So I must express how much I disliked doing this published paper review. My reason being is that many publish papers that I could sourced online were not free and also those that I did manage to have access to were very long and complex to interpret and comprehend. I decided to base my review on an organelle associated disease when I came across an article on Leigh syndrome. Before my conducting my research I had actually never heard of Leigh syndrome. I must say however, I am genuinely depressed after reading about how young children are affected by this disorder.I hope that my review on Leigh syndrome enlightens my readers and inspires you to do more research and truly hope that maybe one of the biochemians reading this blog becomes the scientific savior to discover the cure for such a terrible disease.
Leigh Syndrome is also known as juvenile subacute necrotizing encephalopathy and is associated with Mitochondrial DNA mutation. It is a severe neurological disease that usually arises between 3 to 12 months of age and often occurs after viral infection. This disease is associated with psychomotor regression as well as gradual loss of mental ability. Close to half of all affected individuals perish before age three due to respiratory or cardiac failure. Very few individuals develop this disorder in their adulthood.
Characteristic symptoms of Leigh’s disease include dysphagia (difficulty swallowing) and persistent vomiting. Hyperventillation or irregular respiration , hypothermia and hyperthermia may be caused by brain lesions. The muscles of individuals suffering with Leigh syndrome are usually negatively affected. The individual may develop hypotonia or weak muscle tone, dystonia or involuntary muscle contractions as well as axtaxia or movement and balance problems. Peripheral neuropathy characterized by weakness or loss of sensitivity in limbs is common with affected individuals hence their ability to move is impaired.The eyes of the affected individual can also be affected and they may experience eye movement disorders and retinitis pigmentosa.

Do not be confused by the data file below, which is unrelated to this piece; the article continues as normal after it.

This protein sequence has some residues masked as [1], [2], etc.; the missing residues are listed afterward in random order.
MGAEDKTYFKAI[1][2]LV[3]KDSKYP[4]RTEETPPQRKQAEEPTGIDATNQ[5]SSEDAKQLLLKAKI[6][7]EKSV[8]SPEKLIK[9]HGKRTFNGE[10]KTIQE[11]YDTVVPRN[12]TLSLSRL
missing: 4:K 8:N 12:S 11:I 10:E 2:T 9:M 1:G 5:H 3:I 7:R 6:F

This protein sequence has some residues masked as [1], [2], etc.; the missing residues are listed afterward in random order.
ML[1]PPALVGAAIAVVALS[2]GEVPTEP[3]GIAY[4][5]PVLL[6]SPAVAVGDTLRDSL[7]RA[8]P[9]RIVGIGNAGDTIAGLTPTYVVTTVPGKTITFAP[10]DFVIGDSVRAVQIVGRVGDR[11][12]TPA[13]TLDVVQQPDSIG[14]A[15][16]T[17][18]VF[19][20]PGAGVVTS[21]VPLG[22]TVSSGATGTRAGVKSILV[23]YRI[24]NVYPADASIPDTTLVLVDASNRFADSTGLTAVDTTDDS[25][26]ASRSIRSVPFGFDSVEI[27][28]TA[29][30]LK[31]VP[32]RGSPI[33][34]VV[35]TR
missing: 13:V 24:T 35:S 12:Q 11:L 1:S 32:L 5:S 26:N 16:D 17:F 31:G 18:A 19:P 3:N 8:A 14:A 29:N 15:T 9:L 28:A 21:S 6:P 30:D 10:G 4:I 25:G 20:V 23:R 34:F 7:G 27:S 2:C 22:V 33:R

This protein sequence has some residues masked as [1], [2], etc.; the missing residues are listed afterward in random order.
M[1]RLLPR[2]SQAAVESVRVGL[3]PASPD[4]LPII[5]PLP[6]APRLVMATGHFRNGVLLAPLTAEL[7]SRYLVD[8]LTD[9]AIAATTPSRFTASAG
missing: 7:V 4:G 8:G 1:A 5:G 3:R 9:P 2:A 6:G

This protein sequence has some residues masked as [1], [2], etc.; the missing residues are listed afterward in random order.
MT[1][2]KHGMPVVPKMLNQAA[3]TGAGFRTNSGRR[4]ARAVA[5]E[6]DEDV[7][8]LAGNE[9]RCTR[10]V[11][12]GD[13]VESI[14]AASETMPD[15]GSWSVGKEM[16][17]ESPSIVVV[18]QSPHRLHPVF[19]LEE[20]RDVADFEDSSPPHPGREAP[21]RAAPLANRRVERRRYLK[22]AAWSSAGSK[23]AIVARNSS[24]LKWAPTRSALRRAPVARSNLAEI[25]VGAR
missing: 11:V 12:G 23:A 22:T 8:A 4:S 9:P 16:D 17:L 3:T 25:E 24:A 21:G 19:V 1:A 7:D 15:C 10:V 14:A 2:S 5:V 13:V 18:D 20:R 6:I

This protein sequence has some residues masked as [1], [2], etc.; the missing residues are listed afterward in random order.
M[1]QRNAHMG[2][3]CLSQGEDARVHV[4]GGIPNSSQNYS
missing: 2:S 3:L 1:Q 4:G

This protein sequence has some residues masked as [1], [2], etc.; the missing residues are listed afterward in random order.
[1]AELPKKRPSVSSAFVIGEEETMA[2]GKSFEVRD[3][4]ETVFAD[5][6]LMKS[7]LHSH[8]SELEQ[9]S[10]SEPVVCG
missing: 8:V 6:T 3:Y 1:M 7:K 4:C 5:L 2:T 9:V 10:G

Cardiac ailments such as hypertrophic cardiomyopathy, hepatic disorders and renal disorders such diffuse glomerulocystic kidney damage are also common amongst affected individuals. The majority of affected individuals will show progressive deterioration with interfused with stages where they may show improvement which can last up to ten years in some cases. However it is more likely that the person will die around age 2 to three years. Also associated with Leigh syndrome are high levels of lactate in urine, blood or cerebrospinal fluid of patients.
Brain lesions (detected via Magnetic resonance imaging) are found in the basal ganglia (movement associated region) the cerebellum (region associated with balance,coordination and movement) as well as the the brainstem. Demyelination (loss of myelin coating around nerves) in conjuction with these brain lesions reduces the ability of muscle activation as well as the relay of sensory impulses back to the brain.
About 30% of Leigh syndrome is mitochondria DNA related. Most of the genes associated with Leigh syndrome are involved in energy generation in the mitochondria. This disease can be inherited by X linked transmission, autosomal linked transmission, maternal transmission or it may be sporadic. Many of the gene mutations associated with this disease affect proteins of protein complexes that are involved in oxidative phosphorylation (the process whereby the mitochondria uses oxygen to break down food into energy for use by the cell). There are other nuclear DNA mutations characteristic of Leigh’s syndrome which also affect steps concerning energy production and oxidative phosphorylation. Researchers link impaired oxidative phosphorylation to cell death and tissues that require large amounts of energy including the brain, heart and muscles are especially affected.
There is unfortunately no cure for Leigh’s syndrome and the treatment is limited and not entirely effective.